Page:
So my theory is that despite my mom’s best efforts, between the nurse and my grandmother the damage was done, and I have been engaging in drug seeking . . . uhm . . I mean sugar seeking behaviors ever since.  My mother began allowing occasional treats at home in the hope that she could prevent my rebellion by not depriving me completely, but alas, these treats were merely in addition to the ones I was obtaining elsewhere, not my total intake. There were the kids at school who I would do lunch trades with, the other kid’s parents who would ply me with candy when I played at their house, and of course, the school tuck shop where I could just blow my pocket money on the cheapest sweets available.  What’s more, when it came to anything containing sugar I was highly susceptible to advertising.  If a new chocolate came onto the market, I simply had to try it.  And then try it again a few more times to confirm that I really liked it as much as I thought I did 🙂  I remember thinking that eternal bliss and happiness would be mine, if my mother would only succumb and buy me Froot Loops instead of that 7 grain porridge she would lovingly prepare at home and cajole me into eating.

So you get the picture: Mom doing everything right, offering whole foods and occasional treats, encouraging healthy eating every which way she could think of.  Me, the addict, sourcing my own supply through skilled manipulation of well-meaning relatives, an illicit sweet trade with friends, and, when I entered the free market as the proud owner of a monthly allowance, through my own buying behavior. I therefore put it to the journalist who argues that “junk food studies ignore parent responsibility” that he has failed to consider a child’s resourcefulness!  Radford writes:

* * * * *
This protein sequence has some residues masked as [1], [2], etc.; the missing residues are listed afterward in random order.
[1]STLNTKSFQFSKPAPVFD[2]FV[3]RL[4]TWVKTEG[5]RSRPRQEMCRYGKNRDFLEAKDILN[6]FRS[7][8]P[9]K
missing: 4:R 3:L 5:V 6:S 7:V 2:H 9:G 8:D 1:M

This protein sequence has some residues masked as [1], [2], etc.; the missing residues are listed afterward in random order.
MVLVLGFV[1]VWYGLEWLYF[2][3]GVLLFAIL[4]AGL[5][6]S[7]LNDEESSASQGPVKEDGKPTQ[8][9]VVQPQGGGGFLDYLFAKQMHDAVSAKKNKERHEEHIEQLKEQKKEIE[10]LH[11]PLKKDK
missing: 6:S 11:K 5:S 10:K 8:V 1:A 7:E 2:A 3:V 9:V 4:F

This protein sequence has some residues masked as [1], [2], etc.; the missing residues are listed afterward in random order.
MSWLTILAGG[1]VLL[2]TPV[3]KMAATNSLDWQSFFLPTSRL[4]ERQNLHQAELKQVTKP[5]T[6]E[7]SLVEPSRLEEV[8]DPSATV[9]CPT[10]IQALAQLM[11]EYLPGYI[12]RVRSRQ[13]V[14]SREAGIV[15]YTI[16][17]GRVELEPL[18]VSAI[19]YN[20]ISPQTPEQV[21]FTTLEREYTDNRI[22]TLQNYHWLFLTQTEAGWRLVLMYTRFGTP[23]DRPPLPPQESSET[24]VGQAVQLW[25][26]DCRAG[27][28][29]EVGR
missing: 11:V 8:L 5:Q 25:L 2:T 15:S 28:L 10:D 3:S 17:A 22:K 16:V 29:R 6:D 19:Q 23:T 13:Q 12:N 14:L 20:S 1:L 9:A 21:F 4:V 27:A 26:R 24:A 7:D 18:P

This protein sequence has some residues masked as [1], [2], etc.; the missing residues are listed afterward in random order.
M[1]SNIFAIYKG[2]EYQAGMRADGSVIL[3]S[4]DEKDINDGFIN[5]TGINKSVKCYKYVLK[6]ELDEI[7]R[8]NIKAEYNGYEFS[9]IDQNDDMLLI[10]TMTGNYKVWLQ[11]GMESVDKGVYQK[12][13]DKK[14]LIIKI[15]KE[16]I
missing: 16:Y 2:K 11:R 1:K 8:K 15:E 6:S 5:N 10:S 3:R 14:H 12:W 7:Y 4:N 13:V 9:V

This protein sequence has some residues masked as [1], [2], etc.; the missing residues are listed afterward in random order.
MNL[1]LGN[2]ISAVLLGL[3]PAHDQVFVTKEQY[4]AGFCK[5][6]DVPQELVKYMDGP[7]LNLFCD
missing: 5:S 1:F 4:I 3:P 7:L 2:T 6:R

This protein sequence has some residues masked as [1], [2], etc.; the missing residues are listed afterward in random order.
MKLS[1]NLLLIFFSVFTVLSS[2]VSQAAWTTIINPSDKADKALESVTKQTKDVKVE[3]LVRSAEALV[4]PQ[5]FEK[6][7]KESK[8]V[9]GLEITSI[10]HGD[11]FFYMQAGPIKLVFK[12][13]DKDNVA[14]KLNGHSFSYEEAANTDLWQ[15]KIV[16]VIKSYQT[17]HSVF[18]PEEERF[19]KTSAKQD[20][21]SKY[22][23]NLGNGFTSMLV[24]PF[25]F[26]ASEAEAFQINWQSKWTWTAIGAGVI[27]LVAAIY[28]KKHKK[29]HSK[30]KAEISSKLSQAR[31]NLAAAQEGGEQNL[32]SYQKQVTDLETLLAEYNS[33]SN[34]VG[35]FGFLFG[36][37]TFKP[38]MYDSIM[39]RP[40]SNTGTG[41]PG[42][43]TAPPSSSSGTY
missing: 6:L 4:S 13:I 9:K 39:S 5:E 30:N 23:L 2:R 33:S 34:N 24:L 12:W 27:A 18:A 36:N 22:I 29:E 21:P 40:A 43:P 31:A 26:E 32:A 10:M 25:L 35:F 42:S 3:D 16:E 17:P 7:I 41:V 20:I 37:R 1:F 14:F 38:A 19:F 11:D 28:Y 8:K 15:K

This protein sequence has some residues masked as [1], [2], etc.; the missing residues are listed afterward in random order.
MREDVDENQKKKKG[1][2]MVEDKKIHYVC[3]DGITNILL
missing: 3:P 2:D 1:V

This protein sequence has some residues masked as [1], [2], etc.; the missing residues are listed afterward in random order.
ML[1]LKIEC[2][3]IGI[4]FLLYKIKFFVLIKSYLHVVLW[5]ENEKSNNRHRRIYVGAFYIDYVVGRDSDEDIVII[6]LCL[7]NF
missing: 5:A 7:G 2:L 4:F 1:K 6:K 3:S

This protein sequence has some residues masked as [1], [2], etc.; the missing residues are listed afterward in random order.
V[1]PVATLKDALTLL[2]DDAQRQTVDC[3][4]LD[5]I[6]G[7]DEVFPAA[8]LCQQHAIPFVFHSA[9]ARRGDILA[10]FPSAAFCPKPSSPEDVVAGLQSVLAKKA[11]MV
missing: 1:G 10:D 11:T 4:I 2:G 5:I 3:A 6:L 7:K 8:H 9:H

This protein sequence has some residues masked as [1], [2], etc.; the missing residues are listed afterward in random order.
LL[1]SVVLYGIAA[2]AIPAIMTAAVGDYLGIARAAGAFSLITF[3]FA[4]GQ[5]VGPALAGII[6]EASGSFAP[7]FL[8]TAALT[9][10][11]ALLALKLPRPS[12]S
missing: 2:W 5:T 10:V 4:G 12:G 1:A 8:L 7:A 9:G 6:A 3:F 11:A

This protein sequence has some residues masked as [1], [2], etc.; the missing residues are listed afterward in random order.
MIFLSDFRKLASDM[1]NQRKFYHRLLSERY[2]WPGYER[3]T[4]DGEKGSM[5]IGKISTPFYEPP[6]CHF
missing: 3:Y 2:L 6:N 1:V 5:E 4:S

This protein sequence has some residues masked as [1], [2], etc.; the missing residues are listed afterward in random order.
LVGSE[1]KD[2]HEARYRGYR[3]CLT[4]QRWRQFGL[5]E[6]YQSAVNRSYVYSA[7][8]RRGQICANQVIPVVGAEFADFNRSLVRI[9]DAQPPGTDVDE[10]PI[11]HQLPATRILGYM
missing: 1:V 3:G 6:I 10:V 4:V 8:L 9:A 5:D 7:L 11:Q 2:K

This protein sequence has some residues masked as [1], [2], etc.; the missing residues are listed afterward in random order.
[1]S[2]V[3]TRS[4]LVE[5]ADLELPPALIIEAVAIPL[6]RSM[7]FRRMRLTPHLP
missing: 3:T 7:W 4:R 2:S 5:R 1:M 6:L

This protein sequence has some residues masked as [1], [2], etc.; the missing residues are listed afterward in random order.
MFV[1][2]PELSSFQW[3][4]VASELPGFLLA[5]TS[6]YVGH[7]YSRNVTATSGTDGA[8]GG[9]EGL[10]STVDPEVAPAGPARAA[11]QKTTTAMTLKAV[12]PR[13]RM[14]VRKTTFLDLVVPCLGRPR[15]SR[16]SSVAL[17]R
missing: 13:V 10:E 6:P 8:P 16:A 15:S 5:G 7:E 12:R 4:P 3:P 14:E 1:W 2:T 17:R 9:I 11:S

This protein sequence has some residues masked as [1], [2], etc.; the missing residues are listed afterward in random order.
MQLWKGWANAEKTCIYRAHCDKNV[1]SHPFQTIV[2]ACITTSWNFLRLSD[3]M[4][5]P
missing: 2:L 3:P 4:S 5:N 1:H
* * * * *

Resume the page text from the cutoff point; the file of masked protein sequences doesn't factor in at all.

But parents, not fast food chains, have near-total control over what their kids eat. If parents can’t say no to little Billy when he says he wants a Happy Meal, that’s not McDonald’s fault; that’s poor parenting.

He can argue this only because he asserts that the parent is the only person who feeds a child and that children are only able to obtain food from parents.  From this I can only conclude that he is either not a parent, or his kids are remarkably maleable and compliant! I, on the other hand, employed my resourcefulness, not only as an older child, but from the moment I could bat my eyes and look cute.  Family legend has it that as a toddler I would wander around restaurants taking french fries off the plates of other patrons, much to my parents’ horror.  When they tried to intervene and teach me some manners, the other patrons kept reinforcing my bad behavior by offering me more, because I was a cute kid.  You can imagine how easy it was to get me to eat my vegetables with so many more appealing options available to me!

Earlier I mentioned that in addition to a low sugar diet, I was also raised a vegetarian.  Now given my track record on sugar consumption, what do you think my level of compliance was for avoiding meat? Was I scoring cheese burgers on the side? Was I taking a bite out of grandpa’s steak or spending my lunch money on hot dogs?  Given the lengths to which I would go to obtain a food item I craved, would it surprise you to learn that my compliance on the meat issue was 100% and has been to this day?  This notwithstanding a huge amount of social pressure to eat meat, ample opportunity to do so behind my mother’s back and just as many willing accomplices eager to slip me a chicken wing as there were pushing candy my way.  I was having none of it.  No way, no how, not interested, not now, not ever, take your meat as far away from me as possible thank you very much!  I could detect meat at 100 paces and would go to any lengths to avoid it, with or without parental supervision.